How Economic Order Quantity Can Lower Inventory Costs

Two men in a warehouse using a laptop and comparing the EOQ metric with the actual on-hand inventory
Photo: Erik Isakson / Blend Images / Getty Images

To maximize company profit, a business that sells goods has to minimize the costs of ordering and storing its inventory. That means it has to have some sort of financial metric to calculate the optimal quantity of inventory to order and store. That metric is economic order quantity (EOQ).

A company's profitability will start to suffer if it has too much or too little inventory on hand.

If the business has too much inventory, it could be slow-moving or obsolete inventory which keeps cash flow hostage and drags down the company's inventory turnover ratio. If the company has too little inventory, then it is subject to stockouts, lost sales, and declining customer goodwill.

Key Takeaways

  • The Economic Order Quantity formula is a way to determine how much inventory to order from suppliers to maximize profit while minimizing inventory costs.
  • The Economic Order Quantity formula has three inputs: carrying costs, ordering costs, and inventory usage or demand.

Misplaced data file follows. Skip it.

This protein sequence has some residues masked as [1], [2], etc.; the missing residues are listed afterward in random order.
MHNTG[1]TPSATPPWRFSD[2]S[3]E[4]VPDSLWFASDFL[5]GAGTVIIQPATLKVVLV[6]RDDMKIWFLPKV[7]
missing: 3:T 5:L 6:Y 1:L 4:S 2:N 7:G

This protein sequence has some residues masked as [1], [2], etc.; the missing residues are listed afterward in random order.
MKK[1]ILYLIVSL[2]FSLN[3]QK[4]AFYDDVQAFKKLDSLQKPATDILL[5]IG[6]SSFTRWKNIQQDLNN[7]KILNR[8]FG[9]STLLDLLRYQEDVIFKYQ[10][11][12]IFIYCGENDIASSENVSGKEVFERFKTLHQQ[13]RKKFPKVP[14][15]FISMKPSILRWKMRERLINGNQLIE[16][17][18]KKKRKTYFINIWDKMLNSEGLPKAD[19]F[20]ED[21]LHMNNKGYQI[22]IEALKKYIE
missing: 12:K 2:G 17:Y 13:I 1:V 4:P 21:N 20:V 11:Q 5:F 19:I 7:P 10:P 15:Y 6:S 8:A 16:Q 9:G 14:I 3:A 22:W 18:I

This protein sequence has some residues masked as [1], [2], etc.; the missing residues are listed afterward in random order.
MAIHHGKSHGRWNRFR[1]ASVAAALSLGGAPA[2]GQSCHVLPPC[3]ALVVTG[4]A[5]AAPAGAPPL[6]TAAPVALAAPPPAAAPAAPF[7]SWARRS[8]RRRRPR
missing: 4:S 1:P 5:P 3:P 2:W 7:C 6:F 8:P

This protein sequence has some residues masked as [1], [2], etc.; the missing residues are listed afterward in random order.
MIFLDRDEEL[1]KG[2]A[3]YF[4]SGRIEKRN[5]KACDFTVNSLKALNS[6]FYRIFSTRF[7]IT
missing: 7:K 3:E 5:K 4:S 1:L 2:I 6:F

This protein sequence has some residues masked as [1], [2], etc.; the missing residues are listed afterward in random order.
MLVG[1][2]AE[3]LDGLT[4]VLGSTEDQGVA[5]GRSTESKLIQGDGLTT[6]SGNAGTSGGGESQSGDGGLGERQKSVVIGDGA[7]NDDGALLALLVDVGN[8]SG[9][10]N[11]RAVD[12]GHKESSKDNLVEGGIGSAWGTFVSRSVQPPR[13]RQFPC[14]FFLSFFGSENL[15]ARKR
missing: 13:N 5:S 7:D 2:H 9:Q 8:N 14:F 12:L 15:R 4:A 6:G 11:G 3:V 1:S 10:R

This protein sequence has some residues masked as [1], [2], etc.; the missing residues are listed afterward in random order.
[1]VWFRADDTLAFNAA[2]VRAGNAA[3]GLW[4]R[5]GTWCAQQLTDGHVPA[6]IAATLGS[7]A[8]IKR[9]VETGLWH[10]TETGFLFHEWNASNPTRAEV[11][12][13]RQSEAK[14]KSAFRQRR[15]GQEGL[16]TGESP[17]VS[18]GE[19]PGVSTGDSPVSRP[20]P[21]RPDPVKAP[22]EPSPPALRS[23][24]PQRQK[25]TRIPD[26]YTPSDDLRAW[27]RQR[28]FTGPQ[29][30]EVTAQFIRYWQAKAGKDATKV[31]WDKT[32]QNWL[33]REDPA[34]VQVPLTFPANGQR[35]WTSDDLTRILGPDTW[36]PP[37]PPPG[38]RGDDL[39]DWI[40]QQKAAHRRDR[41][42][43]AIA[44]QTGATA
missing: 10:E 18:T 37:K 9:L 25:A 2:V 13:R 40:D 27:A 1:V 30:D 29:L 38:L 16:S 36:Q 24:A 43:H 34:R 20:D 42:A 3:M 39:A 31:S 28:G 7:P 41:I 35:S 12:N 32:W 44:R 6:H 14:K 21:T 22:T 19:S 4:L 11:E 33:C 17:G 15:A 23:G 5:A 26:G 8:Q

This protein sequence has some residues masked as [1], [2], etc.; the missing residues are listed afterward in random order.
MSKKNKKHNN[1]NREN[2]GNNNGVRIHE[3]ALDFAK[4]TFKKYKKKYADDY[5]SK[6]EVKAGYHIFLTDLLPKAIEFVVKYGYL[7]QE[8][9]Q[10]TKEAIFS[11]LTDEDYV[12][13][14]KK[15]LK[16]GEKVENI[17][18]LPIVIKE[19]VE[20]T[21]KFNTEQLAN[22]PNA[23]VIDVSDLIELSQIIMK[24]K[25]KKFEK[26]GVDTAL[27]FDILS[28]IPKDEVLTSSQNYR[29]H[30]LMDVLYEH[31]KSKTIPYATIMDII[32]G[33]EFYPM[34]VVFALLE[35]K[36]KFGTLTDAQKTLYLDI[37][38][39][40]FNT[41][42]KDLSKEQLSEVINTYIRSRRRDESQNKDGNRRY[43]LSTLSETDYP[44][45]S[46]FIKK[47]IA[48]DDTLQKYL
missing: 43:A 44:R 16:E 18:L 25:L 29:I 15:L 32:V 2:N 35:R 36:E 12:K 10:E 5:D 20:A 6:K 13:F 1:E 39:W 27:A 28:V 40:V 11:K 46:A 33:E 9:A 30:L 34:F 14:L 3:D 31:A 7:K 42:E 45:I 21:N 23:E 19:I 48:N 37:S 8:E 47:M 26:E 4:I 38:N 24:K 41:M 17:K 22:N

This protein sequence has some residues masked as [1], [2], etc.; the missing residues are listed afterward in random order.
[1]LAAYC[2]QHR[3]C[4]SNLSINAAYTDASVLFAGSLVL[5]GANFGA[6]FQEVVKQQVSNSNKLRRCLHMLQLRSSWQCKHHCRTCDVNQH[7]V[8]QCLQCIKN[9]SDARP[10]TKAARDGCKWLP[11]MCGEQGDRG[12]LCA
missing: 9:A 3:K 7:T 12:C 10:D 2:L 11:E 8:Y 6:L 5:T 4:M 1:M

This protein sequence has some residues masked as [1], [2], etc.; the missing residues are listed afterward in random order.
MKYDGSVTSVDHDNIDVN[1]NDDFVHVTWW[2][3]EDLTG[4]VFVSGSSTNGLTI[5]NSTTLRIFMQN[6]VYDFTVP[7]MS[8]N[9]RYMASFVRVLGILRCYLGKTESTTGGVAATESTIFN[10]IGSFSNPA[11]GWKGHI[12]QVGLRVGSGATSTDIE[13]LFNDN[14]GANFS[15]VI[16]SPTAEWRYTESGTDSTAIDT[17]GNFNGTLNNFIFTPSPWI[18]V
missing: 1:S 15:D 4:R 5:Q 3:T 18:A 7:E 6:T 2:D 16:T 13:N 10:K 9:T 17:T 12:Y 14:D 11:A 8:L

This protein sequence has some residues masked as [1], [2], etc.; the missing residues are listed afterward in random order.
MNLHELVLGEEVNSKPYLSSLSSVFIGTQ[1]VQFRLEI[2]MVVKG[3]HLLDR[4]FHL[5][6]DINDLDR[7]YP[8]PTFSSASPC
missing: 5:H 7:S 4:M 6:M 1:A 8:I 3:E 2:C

• You can also include opportunity cost in an Economic Order Quantity calculation by including the current risk-free rate in the formula.

Inputs for the EOQ Formula

The EOQ formula has three inputs: carrying costs, ordering costs, and inventory usage or demand. Let's look at each in more detail.

Carrying Costs

The carrying costs of inventory, also called holding costs or storage costs, go up in direct proportion to the amount of inventory you have on hand. This is why you don't want to have too much inventory sitting around in a warehouse. If you do, the carrying costs of that inventory will impact your cash flow and profit.

If you have to borrow any money to buy inventory, the interest charges you pay on that loan is part of carrying costs. Since you probably pay insurance on the value of your inventory, that is also part of carrying costs, as are any taxes you have to pay on the value of your inventory.

Other possible costs of carrying inventory include potential theft and destruction of that inventory and opportunity cost, or the profits you lose because your money is tied up in inventory instead of being put to use in more profitable ventures. You should also consider obsolescence and deterioration of the inventory.


All carrying costs, as part of the economic order quantity formula, should be variable costs since they change with the amount of inventory you are holding.

Ordering Costs

Ordering costs in the economic order quantity model are the costs of placing and receiving an order. Where carrying costs are usually variable costs, ordering costs are often fixed costs. They include the time and resources spent sending emails or memos about the order, telephone calls, and taking delivery of orders of inventory.

It is often best to divide ordering costs into orders for purchased items and orders for manufacturing.

  • Orders for purchased items would have costs that include initiation of the purchase order, the approval steps, processing the receipt, and inspection.